Thought it would be best to start a new thread on this. There were many interesting and valid points brought out in the last discussion, some of which might merit further elaboration.
Kenny Howe and I were talking about this today and we were wondering a couple of things......
1. Why a paddlewheel? We both believe that in todays world a paddlewheel is not much of a passenger draw. We both agreed that on the TWILIGHT trip a couple of summers ago, no one seemed to notice that the boat didn't have a paddlewheel. If a paddlewheel was such a good means of propulsion, why aren't the used anymore? From my own experience riding riverboats in Europe, the Azipodes they use seemed pretty darned good; no vibration, good speed, extreme manuverbility, and with electric drive the engines can be placed anywhere in the hull and the same power that is generated for the propulsion can be used to operate the hotel plant.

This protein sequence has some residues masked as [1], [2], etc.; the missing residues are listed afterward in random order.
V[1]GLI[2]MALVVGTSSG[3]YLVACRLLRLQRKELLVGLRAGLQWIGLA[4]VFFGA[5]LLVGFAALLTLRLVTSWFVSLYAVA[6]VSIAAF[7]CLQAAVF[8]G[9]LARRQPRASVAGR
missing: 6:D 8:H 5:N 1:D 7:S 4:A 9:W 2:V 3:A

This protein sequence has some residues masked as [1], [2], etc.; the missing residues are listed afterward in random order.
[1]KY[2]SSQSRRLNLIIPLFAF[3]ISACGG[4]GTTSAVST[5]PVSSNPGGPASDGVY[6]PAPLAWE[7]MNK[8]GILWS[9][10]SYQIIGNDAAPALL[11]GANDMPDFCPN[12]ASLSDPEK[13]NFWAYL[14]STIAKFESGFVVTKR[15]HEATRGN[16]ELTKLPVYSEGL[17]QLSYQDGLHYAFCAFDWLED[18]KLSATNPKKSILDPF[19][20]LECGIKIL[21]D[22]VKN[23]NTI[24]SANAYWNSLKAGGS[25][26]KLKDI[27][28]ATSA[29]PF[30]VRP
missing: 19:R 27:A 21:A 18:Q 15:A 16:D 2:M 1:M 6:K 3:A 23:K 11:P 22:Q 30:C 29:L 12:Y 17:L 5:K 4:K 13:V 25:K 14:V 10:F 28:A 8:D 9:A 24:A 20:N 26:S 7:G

2. Why two boats? Seems to us that it would be a lot easier to fill one boat. Also anyone who has been around boats knows that if one breaks down so will the the same time.
3. How big a boat? 50, 100, 150, 200, 300 or 400 passengers? There must a be point that is the most economical although I don't what the formula is. It would seem that the same engines that would move a boat that holds a 100 could also move a boat that holds 200.
4. In your calculations one theing no one mentioned is insurance. Marine insurance is quite expensive. The rates depend on the number of passengers and crew. A 200 passenger boat could easily run $350 - $400,000 a year just to insure.
That was just a few of our thoughts on the subject. We both feel that some day soon there will be a whole fleet of boats on the river. There has to be, the river is just too beautiful.